Missed payments, evictions and repossessions are WAY worse for your financial future than a high utilization rate on your credit cards for a few months.

All-out credit aversion is one of my biggest issues with the Dave Ramsey method, especially for people with a lot of non-mortgage debt that will take years to repay. A $1,000 emergency fund is NOTHING (ok, it’s not nothing and if you have worked hard to get to that point, that’s a great accomplishment! But in terms of paying for life during unemployment, it is not enough).

Combine a tiny emergency fund with LITERALLY CUTTING UP CREDIT CARDS and telling people to cancel their accounts, and you’re up the proverbial creek without a paddle if you are single, you lose your source of income, AND you’ve voluntarily forfeited a line of credit that could help you float a few months of expenses while you’re looking for a new job.

Moral of the story: Don’t cut up your credit cards. They are a valuable emergency tool if you have them, particularly if you’re single.

Limit the Financial Impact of Credit Card Usage and Improve Your Cashflow During Unemployment

Check for promotional rates on your existing cards or request a lower interest rate if none are offered, apply for a 0% interest card, request a credit limit increase. I’m going to talk more about this in my next post so I won’t go into a ton of detail, but you should definitely try to reduce the amount of interest you’re paying on your credit card balances if you’re adding significantly to that balance each month you’re unemployed. Also, reduce your expenses because duh. Don’t spend ANY money you don’t have to.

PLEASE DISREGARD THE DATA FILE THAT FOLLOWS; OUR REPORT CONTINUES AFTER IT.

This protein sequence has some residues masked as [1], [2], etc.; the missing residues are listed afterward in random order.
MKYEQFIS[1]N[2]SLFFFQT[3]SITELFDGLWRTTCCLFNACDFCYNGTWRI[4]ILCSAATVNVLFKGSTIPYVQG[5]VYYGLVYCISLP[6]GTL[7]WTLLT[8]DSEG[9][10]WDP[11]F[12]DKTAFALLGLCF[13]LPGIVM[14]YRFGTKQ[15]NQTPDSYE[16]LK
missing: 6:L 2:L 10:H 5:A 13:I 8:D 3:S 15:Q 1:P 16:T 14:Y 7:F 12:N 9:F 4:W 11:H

Play It Cool

With people you don’t know or creditors, it behooves you to act like nothing is wrong insofar as that is possible. If you have a temporary paycheck interruption or you’re trying to find a new job, ask for the financial things you need without indicating that you’re backed into a corner.

It may sound strange, but acting like there’s nothing for a creditor to worry about makes it more likely for the creditors to help you in a way that gives them nothing to worry about. Extending your credit line, reducing your interest rate, etc. - costs you less and therefore improves your ability to meet all your financial obligations during your time of financial stress.

Hustle, but Not So Much You Can’t Apply for Jobs

This was an important part of my credit card living: I immediately listed myself on babysitting/nanny websites to improve my cash position.